Public Libraries Want You to Read Local

16473243701_c14518465a_kLibraries as far apart as North Caroline, San Diego, and British Columbia are launching programs to connect their patrons with local authors.

Late last week the CBC shed light on the phenomenon when it reported on a province-wide Read Local program in Nova Scotia:

Hundreds of e-books from Atlantic Canadian authors are now available at public libraries across the province thanks to a new program called "Read Local."

The province of Nova Scotia provided $40,000 to help fund the program which is a partnership between the libraries and the Atlantic Publishers Marketing Association.

So far, 12 regional publishers have signed on.

That is possibly the single largest read local effort, but it is just the tip of the iceberg.

In addition to the program at the Greater Victoria Public Library (mentioned last week), I can also report that many other public libraries with Read Local program. Twenty minutes with Google has uncovered no less than six different Read Local efforts of various types.

The programs range from Madison Public Library highlighting books by local authors in its newsletter to a book fair in Durham, North Carolina. Many libraries maintain webpages dedicated to their Read Local programs, including San Diego Public Library, Johnson County Library (KS), Saint Paul Public Library, Caledon (Ontario), and of course Nova Scotia Provincial Library.

In related news, there is also Read Local BC, a campaign by the local Canadian publishers association which was intended to "celebrate the extraordinary depth of BC publishing". That campaign ran in April, so we missed it.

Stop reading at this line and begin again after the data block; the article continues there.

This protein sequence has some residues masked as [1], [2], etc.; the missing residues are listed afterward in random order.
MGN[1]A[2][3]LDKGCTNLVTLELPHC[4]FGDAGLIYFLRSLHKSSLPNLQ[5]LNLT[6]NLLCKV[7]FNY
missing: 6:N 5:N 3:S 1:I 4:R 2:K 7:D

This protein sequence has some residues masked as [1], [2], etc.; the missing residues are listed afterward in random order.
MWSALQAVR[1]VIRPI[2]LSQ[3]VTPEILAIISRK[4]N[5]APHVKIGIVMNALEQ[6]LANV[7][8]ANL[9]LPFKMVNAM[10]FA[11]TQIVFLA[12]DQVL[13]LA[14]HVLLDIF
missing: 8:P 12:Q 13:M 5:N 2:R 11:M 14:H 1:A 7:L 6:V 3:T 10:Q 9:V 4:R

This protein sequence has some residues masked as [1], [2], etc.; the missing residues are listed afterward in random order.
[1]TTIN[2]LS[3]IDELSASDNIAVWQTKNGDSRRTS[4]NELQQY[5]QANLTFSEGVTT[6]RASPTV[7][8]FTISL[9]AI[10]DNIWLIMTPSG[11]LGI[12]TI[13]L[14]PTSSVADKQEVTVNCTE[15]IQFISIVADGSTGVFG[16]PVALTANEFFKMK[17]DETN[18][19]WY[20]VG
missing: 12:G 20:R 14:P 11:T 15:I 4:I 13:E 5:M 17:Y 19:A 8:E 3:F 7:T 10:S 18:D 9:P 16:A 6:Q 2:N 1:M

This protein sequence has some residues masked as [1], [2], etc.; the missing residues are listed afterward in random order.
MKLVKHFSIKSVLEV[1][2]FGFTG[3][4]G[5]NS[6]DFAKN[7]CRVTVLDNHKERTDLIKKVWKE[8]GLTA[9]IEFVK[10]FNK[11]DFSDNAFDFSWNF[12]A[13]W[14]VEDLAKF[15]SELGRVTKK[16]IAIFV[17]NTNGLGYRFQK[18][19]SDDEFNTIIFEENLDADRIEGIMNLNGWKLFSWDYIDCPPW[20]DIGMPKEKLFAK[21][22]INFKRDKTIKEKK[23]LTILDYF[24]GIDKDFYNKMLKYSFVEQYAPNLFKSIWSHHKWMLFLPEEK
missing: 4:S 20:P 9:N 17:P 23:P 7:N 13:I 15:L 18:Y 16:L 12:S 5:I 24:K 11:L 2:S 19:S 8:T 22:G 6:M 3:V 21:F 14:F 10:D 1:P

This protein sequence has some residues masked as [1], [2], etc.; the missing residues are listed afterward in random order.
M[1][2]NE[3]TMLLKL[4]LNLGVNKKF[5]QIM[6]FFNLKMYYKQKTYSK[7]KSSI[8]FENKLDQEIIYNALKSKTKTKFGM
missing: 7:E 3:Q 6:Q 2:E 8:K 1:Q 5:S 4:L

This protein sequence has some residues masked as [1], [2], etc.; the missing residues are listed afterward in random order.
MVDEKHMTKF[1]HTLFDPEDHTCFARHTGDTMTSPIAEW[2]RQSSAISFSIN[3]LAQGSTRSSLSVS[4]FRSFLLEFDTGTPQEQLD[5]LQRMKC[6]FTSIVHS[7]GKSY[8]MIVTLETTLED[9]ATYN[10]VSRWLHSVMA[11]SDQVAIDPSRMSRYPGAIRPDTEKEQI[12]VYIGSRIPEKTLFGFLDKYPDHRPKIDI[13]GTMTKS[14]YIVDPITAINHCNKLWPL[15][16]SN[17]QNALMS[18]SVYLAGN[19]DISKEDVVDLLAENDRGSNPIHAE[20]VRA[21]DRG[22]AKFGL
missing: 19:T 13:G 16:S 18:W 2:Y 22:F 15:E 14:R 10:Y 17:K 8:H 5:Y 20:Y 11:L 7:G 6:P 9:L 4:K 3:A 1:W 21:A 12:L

We also missed the Read Local book festival in Durham, North Carolina. Like the campaign in British Columbia, this festival was less a library program than one that the local library supported and helped organize.

From the News Observer:

The number of writers, illustrators, bloggers, book clubs, and even small presses that call our area home is astounding. Yet, in a city that thrives on festivals and celebrations, we haven’t come together as a town to honor our literary culture. Until now.

On May 15-17, an impressive cross section of our area’s literary minds and bookish professionals will converge on Downtown for the Read Local Book Festival, presented by Light Messages Publishing and Durham Public Library. The motive is simple: we want to raise money for Durham Library Foundation while celebrating our literary ecosystem.

The principles of a healthy ecosystem are fairly universal. To thrive, an ecosystem needs diversity with each member fulfilling a specific role. And our area’s literary ecosystem is no different. That’s why at Read Local, you’ll find self-published authors like Felicia Jamison and Leah Ward alongside emerging authors such as Elizabeth Hein, Carl Nordgren, and Samantha Bryant and household names like Jaki Shelton Greene, Monica Byrne, and Dasan Ahanu. You’ll also find your favorite local booksellers, up-and-coming illustrators, and several small presses.

So does your local public library support a Read Local program?

Mine does not, but I suspect that many do - we just have to find them. The programs mentioned above were relatively easy to find because they were all titled "Read Local", but there are bound to be more programs that are less visible.

I'm expecting that libraries with read local programs will prove much more common than libraries that offer help to local writers and authors. I only know of a few libraries with a self-pub or writer program. Seattle Public Library has one, and so does the Hartford County Library in Maryland. There's also a multi-library program in Kentucky called ePublishOrBust.